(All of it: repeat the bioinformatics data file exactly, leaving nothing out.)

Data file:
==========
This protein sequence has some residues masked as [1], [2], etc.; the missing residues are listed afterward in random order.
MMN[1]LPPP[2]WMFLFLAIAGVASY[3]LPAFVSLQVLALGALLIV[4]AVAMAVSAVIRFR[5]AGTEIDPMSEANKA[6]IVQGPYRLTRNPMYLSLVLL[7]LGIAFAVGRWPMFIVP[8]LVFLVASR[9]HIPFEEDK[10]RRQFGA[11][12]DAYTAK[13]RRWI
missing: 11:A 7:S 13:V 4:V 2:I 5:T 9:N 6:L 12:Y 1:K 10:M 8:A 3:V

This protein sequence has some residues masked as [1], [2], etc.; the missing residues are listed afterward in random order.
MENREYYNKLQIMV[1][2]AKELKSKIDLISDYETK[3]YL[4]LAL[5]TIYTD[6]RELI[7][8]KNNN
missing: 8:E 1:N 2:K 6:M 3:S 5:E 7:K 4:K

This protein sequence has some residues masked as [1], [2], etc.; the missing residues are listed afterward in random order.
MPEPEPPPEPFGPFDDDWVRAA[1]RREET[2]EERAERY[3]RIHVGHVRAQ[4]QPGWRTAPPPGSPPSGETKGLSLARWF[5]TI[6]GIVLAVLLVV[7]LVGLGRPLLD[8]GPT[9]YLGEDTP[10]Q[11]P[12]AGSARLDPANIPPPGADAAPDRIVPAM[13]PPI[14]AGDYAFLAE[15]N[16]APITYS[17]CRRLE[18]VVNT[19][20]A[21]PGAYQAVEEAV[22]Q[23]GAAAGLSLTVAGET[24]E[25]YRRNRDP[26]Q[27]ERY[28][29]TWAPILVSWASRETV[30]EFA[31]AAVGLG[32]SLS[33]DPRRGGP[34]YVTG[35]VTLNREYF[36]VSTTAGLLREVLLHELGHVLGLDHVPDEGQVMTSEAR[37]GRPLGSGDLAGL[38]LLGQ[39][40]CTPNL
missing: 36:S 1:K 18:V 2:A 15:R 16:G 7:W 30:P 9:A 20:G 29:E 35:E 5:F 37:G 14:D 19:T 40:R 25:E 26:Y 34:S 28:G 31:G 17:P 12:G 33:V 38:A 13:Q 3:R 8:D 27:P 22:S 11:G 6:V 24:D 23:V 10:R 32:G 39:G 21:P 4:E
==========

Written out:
This protein sequence has some residues masked as [1], [2], etc.; the missing residues are listed afterward in random order.
MMN[1]LPPP[2]WMFLFLAIAGVASY[3]LPAFVSLQVLALGALLIV[4]AVAMAVSAVIRFR[5]AGTEIDPMSEANKA[6]IVQGPYRLTRNPMYLSLVLL[7]LGIAFAVGRWPMFIVP[8]LVFLVASR[9]HIPFEEDK[10]RRQFGA[11][12]DAYTAK[13]RRWI
missing: 11:A 7:S 13:V 4:V 2:I 5:T 9:N 6:L 12:Y 1:K 10:M 8:A 3:V

This protein sequence has some residues masked as [1], [2], etc.; the missing residues are listed afterward in random order.
MENREYYNKLQIMV[1][2]AKELKSKIDLISDYETK[3]YL[4]LAL[5]TIYTD[6]RELI[7][8]KNNN
missing: 8:E 1:N 2:K 6:M 3:S 5:E 7:K 4:K

This protein sequence has some residues masked as [1], [2], etc.; the missing residues are listed afterward in random order.
MPEPEPPPEPFGPFDDDWVRAA[1]RREET[2]EERAERY[3]RIHVGHVRAQ[4]QPGWRTAPPPGSPPSGETKGLSLARWF[5]TI[6]GIVLAVLLVV[7]LVGLGRPLLD[8]GPT[9]YLGEDTP[10]Q[11]P[12]AGSARLDPANIPPPGADAAPDRIVPAM[13]PPI[14]AGDYAFLAE[15]N[16]APITYS[17]CRRLE[18]VVNT[19][20]A[21]PGAYQAVEEAV[22]Q[23]GAAAGLSLTVAGET[24]E[25]YRRNRDP[26]Q[27]ERY[28][29]TWAPILVSWASRETV[30]EFA[31]AAVGLG[32]SLS[33]DPRRGGP[34]YVTG[35]VTLNREYF[36]VSTTAGLLREVLLHELGHVLGLDHVPDEGQVMTSEAR[37]GRPLGSGDLAGL[38]LLGQ[39][40]CTPNL
missing: 36:S 1:K 18:V 2:A 15:R 16:G 7:W 30:P 9:A 20:G 29:E 35:E 5:F 37:G 14:D 19:T 40:R 25:E 26:Y 34:S 28:G 31:G 17:P 12:G 33:V 38:A 13:Q 3:R 8:D 27:P 22:S 11:G 6:V 24:D 23:V 10:R 32:G 39:G 21:P 4:E